In Radiohead’s early days, they had a grunge-inspired, alternative rock sound on records such as “Pablo Honey” and “The Bends,” but it didn’t take long for them to experiment. “OK Computer” was a major surprise for those expecting anything similar to their previous projects, but this wasn’t a fluke; instead, it was the first step towards finding their unique sound. Radiohead quickly became a group characterized by an experimental mix of never-heard-before electronic elements mixed in with their usual alternative feel.
The group’s path has continued down this experimental path since then, with each subsequent release displaying an unexplored soundscape just when you think they’ve done it all. “In Rainbows” sits perfectly at the conjunction of Radiohead’s new and old sounds, seamlessly combining synths and guitars, drum machines and drum set, and electronic and acoustic elements to create an unmistakable and unmatchable sound.
The first seconds of the album pack a punch, with “15 Step” dropping a powerful rhythm on a drum machine, quickly transitioning into acoustic drums with artful guitars and Thom Yorke’s unique voice. On “Bodysnatchers,” we hear a classic grunge-influenced sound with distorted guitars and a moving beat. But like all songs on the album, this song is multi-dimensional, and just over halfway through, it throws listeners into a more ethereal, reflective interlude and finally into a hectic conclusion.
Radiohead eases off the gas and floats into the middle section of the album on beautiful, slower tracks like “Nude,” “Weird Fishes/Arpeggi” and “All I Need.” They include ascending strings and beautiful harmonies of layered vocals that make for a mystical feel. “All I Need” is teeming with desperation, as Yorke sings, “I am a moth who just wants to share your light.” Both “Nude” and “Weird Fishes/Arpeggi” have ambiguous lyrics, though they stray towards bleak pessimism and something almost sinister below the surface.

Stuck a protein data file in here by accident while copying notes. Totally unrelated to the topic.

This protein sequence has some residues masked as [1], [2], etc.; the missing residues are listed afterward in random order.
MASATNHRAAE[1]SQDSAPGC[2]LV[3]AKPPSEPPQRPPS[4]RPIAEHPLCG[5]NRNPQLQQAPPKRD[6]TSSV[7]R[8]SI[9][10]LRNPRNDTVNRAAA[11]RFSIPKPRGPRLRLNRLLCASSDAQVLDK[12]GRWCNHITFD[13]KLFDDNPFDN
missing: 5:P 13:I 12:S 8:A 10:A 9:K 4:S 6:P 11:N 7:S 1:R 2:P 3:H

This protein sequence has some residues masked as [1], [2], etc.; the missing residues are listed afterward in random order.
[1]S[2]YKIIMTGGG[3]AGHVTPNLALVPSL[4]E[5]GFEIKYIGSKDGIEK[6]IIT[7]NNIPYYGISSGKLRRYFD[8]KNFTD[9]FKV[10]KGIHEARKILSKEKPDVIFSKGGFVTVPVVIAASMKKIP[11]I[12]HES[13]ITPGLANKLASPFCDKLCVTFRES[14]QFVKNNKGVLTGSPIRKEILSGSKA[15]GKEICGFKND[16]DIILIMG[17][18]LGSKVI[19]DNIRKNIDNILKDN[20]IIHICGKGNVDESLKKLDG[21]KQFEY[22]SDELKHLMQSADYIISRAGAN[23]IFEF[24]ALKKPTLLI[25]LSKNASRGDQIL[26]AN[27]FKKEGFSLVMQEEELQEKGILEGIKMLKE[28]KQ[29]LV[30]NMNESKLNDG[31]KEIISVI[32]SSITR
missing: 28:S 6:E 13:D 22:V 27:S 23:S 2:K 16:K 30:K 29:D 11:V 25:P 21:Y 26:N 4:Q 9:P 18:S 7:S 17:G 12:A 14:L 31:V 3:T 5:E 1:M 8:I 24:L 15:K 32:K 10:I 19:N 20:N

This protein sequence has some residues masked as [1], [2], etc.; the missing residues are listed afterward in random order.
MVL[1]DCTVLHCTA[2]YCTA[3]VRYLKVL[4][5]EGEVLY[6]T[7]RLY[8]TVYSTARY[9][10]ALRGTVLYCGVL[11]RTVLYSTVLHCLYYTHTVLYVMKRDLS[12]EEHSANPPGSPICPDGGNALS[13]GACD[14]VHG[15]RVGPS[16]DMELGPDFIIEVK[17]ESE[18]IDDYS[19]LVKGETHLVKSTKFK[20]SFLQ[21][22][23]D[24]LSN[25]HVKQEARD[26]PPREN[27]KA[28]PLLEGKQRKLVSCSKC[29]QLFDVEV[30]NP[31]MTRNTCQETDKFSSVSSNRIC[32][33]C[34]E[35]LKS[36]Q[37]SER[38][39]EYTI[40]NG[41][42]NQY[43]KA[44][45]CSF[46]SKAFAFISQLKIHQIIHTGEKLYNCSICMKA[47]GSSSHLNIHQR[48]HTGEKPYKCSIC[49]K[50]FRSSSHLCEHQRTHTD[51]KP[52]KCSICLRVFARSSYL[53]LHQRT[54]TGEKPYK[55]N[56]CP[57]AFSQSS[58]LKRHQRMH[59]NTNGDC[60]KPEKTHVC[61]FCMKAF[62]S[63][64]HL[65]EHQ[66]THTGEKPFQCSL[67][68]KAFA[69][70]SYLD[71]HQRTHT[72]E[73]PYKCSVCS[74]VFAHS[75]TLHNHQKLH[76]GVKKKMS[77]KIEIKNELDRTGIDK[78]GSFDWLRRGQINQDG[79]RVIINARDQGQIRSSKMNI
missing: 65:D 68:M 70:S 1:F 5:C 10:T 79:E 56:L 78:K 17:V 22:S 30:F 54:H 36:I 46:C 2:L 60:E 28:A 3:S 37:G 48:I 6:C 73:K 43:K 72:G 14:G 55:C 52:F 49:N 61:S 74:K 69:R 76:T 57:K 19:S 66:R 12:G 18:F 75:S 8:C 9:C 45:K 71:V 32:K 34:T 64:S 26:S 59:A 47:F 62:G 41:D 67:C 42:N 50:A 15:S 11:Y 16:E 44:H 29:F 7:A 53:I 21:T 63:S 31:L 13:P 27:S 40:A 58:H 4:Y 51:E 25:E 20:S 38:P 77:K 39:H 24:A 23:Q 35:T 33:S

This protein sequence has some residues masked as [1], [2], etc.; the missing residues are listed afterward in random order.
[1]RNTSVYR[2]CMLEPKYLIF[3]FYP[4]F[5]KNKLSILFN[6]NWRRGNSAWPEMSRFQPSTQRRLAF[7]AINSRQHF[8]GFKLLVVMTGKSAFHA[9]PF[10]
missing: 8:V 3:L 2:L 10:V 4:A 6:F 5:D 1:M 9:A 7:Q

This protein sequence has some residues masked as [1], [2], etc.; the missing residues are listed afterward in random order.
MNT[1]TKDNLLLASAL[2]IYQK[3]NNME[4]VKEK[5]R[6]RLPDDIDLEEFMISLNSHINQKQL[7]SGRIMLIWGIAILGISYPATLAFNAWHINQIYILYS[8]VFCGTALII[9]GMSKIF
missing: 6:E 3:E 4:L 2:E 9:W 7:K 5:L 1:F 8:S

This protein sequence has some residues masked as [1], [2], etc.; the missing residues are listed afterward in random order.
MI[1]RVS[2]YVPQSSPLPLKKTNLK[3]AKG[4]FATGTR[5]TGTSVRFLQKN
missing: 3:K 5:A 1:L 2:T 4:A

The sixth track, “Faust Arp,” is an interesting change of pace that feels frantic. Like several other tracks on the album, “Reckoner” opens with an isolated drum pattern, followed by a gradual transition into another calm, melodic track that dances on the line of peaceful and haunting. “House Of Cards” is a logical next step to take in the track list, with another mellow yet memorable track similar to “Reckoner” with sweeping reverberation and strings. “Jigsaw Falling Into Place” mirrors the rushed, almost panicked feel that consumes “Faust Arp,” a faster-paced, darker-sounding tune.
The urgency of the penultimate track makes perfect sense when considering the song that follows it. “Videotape” is a hauntingly beautiful conclusion to the LP that captures a hollowness mirrored in its dismal lyrics. It is minimalistic, with bizarre drum rhythms that add to the enigmatic feeling the song evokes. Aptly, the concluding song is intertwined with the concept of death – more specifically, remembrance after death. The entire message centers around a videotape, perhaps literally but also figuratively, being replayed after death. It is a reflection on the meaning of life and what it means when living comes to an end. I still cannot help but get chills when listening to this track, and it’s one of my favorites of all time.
When giving this album a good, thorough listen, it’s almost impossible not to get absorbed in its multifaceted complexity and beauty. Through this immersion, future nostalgia is inevitable. I can confidently say there are no songs on this album I’d skip when going through. Though it’s a short LP with 10 songs, every song is meticulously and artfully crafted, and all tracks fit seamlessly with each other. “In Rainbows” is Radiohead’s best work to date, a near perfect album that is one of the best of all time.